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previous page Previous Page: Publication 947 - Practice Before the IRS and Power of Attorney - How To Get Tax Help
next page Next Page: Publication 950 - Introduction to Estate and Gift Taxes - Gift Tax
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taxmap/pubs/p950-000.htm#TXMP737bd731
Publication 950

Introduction 
to Estate 
and Gift 
Taxes


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What's New(p2)


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The provisions of the Economic Growth and Tax Relief Reconciliation Act of 2001 made a number of changes to the estate tax and the gift tax rates and to the applicable exclusion amounts.

taxmap/pubs/p950-000.htm#TXMP1ad76001Introduction

If you give someone money or property during your life, you may be subject to federal gift tax. The money and property you own when you die (your estate) may be subject to federal estate tax and the gross income of your estate may be subject to federal income tax. The purpose of this publication is to give you a general understanding of when these taxes apply and when they do not. It explains how much money or property you can give away during your lifetime or leave to your heirs at your death before any tax will be owed. Gifts you make during your life or bequests from your estate can also be subject to the generation-skipping transfer (GST) tax, if the gifts or bequests are to a person, such as a grandchild, who is more than one generation younger than you.
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No tax owed.(p2)


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Most gifts are not subject to the gift tax and most estates are not subject to the estate tax. For example, there is usually no tax if you make a gift to your spouse or to a charity or if your estate goes to your spouse or to a charity at your death. If you make a gift to someone else, the gift tax usually does not apply until the value of the gifts you give that person exceeds the annual exclusion for the year. See Annual exclusion under Gift Tax, on page 6.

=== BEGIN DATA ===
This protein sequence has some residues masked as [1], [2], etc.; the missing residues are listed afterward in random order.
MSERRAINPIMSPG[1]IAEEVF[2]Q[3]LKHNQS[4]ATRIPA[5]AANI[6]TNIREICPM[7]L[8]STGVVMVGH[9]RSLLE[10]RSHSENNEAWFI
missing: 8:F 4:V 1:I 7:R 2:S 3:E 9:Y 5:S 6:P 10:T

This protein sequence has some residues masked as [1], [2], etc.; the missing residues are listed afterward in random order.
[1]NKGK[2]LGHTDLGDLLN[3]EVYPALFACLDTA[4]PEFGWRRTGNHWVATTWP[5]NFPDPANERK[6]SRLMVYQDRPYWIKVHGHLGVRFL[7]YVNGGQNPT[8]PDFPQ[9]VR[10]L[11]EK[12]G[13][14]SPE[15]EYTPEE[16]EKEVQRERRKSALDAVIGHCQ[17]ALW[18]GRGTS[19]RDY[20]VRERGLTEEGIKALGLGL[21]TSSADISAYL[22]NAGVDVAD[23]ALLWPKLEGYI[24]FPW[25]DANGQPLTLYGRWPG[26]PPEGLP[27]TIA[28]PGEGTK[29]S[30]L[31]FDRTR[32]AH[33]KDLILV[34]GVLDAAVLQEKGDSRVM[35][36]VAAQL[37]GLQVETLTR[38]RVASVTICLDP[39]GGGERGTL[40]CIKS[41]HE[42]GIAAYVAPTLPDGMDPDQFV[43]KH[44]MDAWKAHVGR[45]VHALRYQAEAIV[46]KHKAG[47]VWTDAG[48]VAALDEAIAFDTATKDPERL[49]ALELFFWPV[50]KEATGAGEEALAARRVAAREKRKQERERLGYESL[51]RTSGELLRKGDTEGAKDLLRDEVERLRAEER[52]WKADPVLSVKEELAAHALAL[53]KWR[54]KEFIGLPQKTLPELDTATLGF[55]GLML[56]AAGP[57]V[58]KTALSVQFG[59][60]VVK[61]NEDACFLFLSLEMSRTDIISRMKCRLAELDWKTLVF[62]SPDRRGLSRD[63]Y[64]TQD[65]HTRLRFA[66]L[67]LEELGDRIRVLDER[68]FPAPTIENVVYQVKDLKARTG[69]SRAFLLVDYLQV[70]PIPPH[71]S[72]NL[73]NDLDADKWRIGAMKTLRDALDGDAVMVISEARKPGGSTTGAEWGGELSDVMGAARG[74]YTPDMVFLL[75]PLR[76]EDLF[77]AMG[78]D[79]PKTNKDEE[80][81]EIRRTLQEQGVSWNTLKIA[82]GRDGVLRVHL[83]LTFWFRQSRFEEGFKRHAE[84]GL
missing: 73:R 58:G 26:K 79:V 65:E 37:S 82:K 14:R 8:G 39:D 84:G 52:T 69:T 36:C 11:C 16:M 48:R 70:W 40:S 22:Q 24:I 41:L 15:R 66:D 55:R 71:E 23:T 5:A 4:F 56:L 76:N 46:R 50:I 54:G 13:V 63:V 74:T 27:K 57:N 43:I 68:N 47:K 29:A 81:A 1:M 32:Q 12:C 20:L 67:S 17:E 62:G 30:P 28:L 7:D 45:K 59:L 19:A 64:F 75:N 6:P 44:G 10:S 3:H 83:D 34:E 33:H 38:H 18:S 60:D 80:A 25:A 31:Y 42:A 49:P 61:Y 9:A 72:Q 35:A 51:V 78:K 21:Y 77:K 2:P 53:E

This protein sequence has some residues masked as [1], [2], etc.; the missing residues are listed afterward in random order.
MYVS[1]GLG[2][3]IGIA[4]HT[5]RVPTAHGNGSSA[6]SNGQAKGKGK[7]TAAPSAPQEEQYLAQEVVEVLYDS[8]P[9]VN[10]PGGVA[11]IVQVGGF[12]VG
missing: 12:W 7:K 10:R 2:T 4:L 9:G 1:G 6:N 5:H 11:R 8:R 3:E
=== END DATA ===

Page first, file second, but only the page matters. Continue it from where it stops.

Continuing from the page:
Even if tax applies to your gifts or your estate, it may be eliminated by the unified credit, discussed later. However, many estates are subject to federal income tax. See Income Tax on an Estate on page 12.
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No return needed.(p3)


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Gift tax returns are filed annually. However, you generally do not need to file a gift tax return unless you give someone, other than your spouse, money or property worth more than the annual exclusion (discussed on page 6) for that year, or a gift not subject to the annual exclusion. An estate tax return generally will not be needed unless the estate is worth more than the applicable exclusion amount for the year of death. This amount is shown in the table under Unified Credit (Applicable Exclusion Amount), later.
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No tax payable by the person receiving your gift or bequest.(p3)


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Generally, the person who receives your gift or your bequest will not have to pay any federal gift tax or estate tax because of it. Also, that person will not have to pay income tax on the value of the gift or inheritance received. However, covered gifts or bequests received from expatriates after June 16, 2008, may be subject to tax. Consult your tax adviser for more information.